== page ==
Dear Friends and Neighbors,
Before we cross the finish line on the first, and hopefully only, virtual legislative session, I invite you to join me for a LIVE virtual town hall tomorrow, Thursday, April 22 at 6 p.m.
During the online event, I'll share my perspective on some of the hotly contended bills debated and decided during the 2021 session. I'll also answer your questions and give a quick overview of the state's spending plans, including the climate-driven transportation package introduced just a few short days ago by the majority party.
Register here or click below to take part in the meeting.
When: Thursday, April 22
Time: 6-7 p.m.
Register by clicking here.
The registration link includes a section where you can submit questions prior to the online meeting. Anyone needing more information on how to register or take part in the event can email or call (360) 485-0547.
Public policy topics we'll discuss include:
Banning the use of vaccine passports: Washingtonians across the state, concerned about being restricted from public spaces if they choose not to get the COVID-19 vaccine, support stopping the use of the so-called “vaccine passports.” My proposal, House Bill 1570, was introduced too late this session to get a hearing, but I plan to reintroduce the measure in the next legislative session.
Reforming the powers of the executive office during an emergency: The Legislature needs more, not less authority, during an emergency. My bill concerning the governor's emergency powers, House Bill 1029, died early in the legislative session. The majority party also rejected another bill, House Bill 1557, sponsored by one of my Republican colleagues. Both bills sought to put some “bumpers” on governor's seemingly unlimited authority during a state of emergency.
The capital gains income tax: Senate Bill 5096, the capital gains income tax proposal, opens the door to an income tax for all Washingtonians in the future. It's unconstitutional, unnecessary, and will drive businesses out of the state, further hindering economic recovery.
The Blake decision: Washington State Supreme Court's Blake ruling struck down the state's felony drug possession law. Republicans offered several bills as solutions, none of which were approved or even seriously considered by the majority party. Instead, Democrats offered their own watered-down version of a solution, Senate Bill 5476, a proposal not even fully supported by their caucus.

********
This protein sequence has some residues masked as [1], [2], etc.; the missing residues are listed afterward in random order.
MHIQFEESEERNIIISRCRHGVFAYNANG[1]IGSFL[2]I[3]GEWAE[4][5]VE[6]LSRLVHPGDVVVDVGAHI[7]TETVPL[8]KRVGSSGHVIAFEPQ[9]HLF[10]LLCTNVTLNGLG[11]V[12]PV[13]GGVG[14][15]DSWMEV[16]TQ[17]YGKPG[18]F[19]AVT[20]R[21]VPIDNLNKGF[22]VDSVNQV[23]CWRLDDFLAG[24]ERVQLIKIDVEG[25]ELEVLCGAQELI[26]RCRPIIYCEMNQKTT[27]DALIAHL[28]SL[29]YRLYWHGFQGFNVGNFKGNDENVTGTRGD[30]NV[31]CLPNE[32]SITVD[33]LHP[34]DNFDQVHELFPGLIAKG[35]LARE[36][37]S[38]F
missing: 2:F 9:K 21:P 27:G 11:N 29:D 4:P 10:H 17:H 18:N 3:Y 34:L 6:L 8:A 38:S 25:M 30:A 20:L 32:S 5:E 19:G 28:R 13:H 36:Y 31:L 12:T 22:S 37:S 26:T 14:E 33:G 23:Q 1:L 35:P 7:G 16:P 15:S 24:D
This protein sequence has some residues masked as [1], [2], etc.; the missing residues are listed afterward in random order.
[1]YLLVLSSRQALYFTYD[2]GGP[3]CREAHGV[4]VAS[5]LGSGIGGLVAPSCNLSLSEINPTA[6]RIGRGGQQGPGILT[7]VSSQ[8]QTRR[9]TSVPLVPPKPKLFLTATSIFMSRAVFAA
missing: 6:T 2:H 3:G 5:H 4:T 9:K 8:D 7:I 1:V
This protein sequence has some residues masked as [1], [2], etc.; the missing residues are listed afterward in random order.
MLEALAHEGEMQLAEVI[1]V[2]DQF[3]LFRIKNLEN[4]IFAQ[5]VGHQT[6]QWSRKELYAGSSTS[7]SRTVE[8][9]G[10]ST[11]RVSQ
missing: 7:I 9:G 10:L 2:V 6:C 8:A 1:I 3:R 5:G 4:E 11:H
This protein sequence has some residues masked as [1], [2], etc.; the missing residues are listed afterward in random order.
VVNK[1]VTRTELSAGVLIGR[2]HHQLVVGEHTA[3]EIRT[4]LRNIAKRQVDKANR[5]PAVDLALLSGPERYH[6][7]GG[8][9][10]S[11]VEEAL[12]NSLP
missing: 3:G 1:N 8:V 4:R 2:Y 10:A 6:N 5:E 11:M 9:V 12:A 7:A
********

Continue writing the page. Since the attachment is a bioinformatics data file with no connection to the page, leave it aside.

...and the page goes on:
Critical race theory: This new institutional orthodoxy has intersected through several legislative proposals during this session. We'll discuss its affect on bills and state agencies. One example is Senate Bill 5405, which substantially redirects the activities of the Washington State Joint Legislative Audit and Review Committee (JLARC).
Cap and trade: The creation of a cap-and-trade program, Senate Bill 5126, will harm both businesses and taxpayers. Combined with the capital gains income tax, if fully approved, this will force several businesses to flee the state, which is why it has been dubbed the “Business Relocation Act.”
House Bill 1287 plans to require electric or hydrogen-based vehicles and ban internal combustion light-duty vehicles as of model year 2030. Along with essentially banning the sale of new internal combustion-engine cars starting in 2030, the bill is also contingent on the state adopting the extremely controversial road usage charge or RUC.
The low carbon fuel standard (LCFS): House Bill 1091, is not smart public policy. It's costly and ineffective. Research by the Washington Department of Ecology and Puget Sound Air Agency estimates LCFS will reduce air pollution particles by less than one percent by 2028. When Oregon and California implemented their programs, 93% of its costs did nothing to reduce greenhouse gas emissions.
I look forward to talking with you about these, and other important public policy issues!